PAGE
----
It’s also not the end of the world if he cannot relate to age peers at school, and being socially isolated as a teenager does not mean you will be socially isolated as an adult nor does it make you antisocial (asocial perhaps...but maybe not even that). I had no real friends from school as an adolescent - only from different peer groups outside of school and only other outsiders who were either unfazed by my communication and social issues or had similar ones.

Best social skills training I recieved was the kind that happens naturally with other kids acting as mentors and explaining/instructing casually in real life situations.

Make sure it’s sctually social anxiety rather than simple lack of social knowledge/skills or other kids excluding him as their development progresses more rapidly/in a different direction to his. Or even just a preference for being alone ( you can like having friends and still want or need an atypical amount of alone time). Don’t make any assumptions about why he does or doesn’t do things socially - ask him first. Unless he’s told you otherwise, consider that anxiety isn’t the problem - or not the primary one, but a secondary consequence of things that medication for anxiety cannot fix/help with.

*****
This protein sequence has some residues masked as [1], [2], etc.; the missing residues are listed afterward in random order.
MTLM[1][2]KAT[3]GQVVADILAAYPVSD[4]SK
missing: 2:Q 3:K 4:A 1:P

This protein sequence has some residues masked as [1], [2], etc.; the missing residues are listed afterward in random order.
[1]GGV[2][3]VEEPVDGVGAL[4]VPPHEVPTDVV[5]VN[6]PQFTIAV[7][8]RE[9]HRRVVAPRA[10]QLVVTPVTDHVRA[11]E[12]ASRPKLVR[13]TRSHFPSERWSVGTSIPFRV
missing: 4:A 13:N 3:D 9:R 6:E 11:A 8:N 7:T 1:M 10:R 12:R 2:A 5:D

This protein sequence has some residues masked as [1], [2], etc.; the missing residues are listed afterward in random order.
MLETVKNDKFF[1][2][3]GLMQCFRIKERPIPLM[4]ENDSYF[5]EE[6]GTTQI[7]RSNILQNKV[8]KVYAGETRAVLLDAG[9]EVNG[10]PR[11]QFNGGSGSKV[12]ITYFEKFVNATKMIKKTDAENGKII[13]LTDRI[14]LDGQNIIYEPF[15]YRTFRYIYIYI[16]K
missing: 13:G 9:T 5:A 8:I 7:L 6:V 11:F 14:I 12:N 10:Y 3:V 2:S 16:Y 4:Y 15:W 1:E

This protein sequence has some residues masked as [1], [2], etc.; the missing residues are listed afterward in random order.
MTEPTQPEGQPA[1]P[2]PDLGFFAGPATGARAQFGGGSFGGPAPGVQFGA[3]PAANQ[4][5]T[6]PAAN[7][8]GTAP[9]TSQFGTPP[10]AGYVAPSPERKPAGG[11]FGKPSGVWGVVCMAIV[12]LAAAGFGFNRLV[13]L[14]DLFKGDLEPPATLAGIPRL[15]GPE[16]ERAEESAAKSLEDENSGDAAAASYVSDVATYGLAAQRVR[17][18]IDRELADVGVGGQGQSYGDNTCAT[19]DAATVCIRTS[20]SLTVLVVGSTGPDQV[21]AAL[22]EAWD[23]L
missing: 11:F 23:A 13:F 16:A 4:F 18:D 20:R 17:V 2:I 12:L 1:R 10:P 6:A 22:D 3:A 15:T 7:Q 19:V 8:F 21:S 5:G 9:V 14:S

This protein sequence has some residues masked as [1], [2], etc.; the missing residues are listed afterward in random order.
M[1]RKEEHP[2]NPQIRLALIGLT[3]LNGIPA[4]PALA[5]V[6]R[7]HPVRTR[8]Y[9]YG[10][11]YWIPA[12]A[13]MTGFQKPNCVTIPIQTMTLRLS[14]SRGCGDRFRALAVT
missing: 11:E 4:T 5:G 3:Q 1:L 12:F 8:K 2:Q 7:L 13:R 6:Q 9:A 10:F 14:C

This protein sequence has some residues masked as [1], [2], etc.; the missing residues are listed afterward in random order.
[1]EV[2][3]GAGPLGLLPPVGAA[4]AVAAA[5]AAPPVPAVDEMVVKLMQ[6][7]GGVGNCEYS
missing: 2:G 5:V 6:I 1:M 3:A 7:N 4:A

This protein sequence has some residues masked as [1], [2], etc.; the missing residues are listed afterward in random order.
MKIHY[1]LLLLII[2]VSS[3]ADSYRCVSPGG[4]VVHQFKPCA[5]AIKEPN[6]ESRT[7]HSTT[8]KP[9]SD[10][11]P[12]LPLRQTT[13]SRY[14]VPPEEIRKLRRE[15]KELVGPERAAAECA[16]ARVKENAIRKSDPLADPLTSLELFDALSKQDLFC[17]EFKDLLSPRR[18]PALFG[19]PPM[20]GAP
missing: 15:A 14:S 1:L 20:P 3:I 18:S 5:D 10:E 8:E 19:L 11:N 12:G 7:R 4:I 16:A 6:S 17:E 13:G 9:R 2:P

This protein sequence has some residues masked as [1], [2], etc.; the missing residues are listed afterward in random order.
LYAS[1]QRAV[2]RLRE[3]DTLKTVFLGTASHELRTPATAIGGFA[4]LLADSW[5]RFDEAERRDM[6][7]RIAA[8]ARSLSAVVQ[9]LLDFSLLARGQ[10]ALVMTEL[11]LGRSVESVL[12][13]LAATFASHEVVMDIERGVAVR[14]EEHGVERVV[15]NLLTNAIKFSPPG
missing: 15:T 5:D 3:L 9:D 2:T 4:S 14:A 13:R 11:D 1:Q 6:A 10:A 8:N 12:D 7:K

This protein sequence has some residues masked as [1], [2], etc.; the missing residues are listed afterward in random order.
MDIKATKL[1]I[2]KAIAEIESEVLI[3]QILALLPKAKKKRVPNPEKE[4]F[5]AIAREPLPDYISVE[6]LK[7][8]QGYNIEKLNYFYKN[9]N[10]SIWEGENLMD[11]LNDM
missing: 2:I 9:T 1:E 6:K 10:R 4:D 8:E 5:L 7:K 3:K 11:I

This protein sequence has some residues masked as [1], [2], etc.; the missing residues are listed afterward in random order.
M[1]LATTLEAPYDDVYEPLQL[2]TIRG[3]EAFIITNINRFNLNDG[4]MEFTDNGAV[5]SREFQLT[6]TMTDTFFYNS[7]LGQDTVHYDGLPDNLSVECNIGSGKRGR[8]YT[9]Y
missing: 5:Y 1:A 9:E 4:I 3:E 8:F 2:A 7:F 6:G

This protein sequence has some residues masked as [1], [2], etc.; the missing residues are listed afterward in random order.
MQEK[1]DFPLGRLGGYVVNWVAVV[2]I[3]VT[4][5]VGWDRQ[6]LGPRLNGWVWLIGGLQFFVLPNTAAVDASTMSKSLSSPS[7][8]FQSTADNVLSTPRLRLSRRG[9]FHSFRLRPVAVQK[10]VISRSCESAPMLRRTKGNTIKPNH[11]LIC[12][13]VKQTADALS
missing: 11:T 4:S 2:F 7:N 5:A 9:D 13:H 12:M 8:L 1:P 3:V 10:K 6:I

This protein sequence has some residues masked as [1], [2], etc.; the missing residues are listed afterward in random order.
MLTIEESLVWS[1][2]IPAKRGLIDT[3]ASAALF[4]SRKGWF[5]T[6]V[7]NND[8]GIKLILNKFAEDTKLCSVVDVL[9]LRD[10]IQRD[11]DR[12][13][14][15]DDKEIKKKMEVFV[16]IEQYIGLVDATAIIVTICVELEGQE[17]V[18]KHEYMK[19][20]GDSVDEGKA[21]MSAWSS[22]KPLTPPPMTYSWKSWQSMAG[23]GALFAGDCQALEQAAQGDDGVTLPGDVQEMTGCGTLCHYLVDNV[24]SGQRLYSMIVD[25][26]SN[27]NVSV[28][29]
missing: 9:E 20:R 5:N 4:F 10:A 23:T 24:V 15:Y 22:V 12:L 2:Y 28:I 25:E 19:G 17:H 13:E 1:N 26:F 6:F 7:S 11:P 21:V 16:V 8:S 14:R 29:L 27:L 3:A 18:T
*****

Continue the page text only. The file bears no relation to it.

Be aware when reading replies here that SSRIs have been shown to work very differently for adolescents than they do for adults.

As much as he hates therapy it is the best option, though it can take a while to find a therapist that 'fits' right. The right medication can help a person cope and make a huge difference, but it just covers up the symptoms, is doesn't address the root problem.

Unless the problem is biological, or maybe you're just talking about this case.
 
Unless the problem is biological, or maybe you're just talking about this case.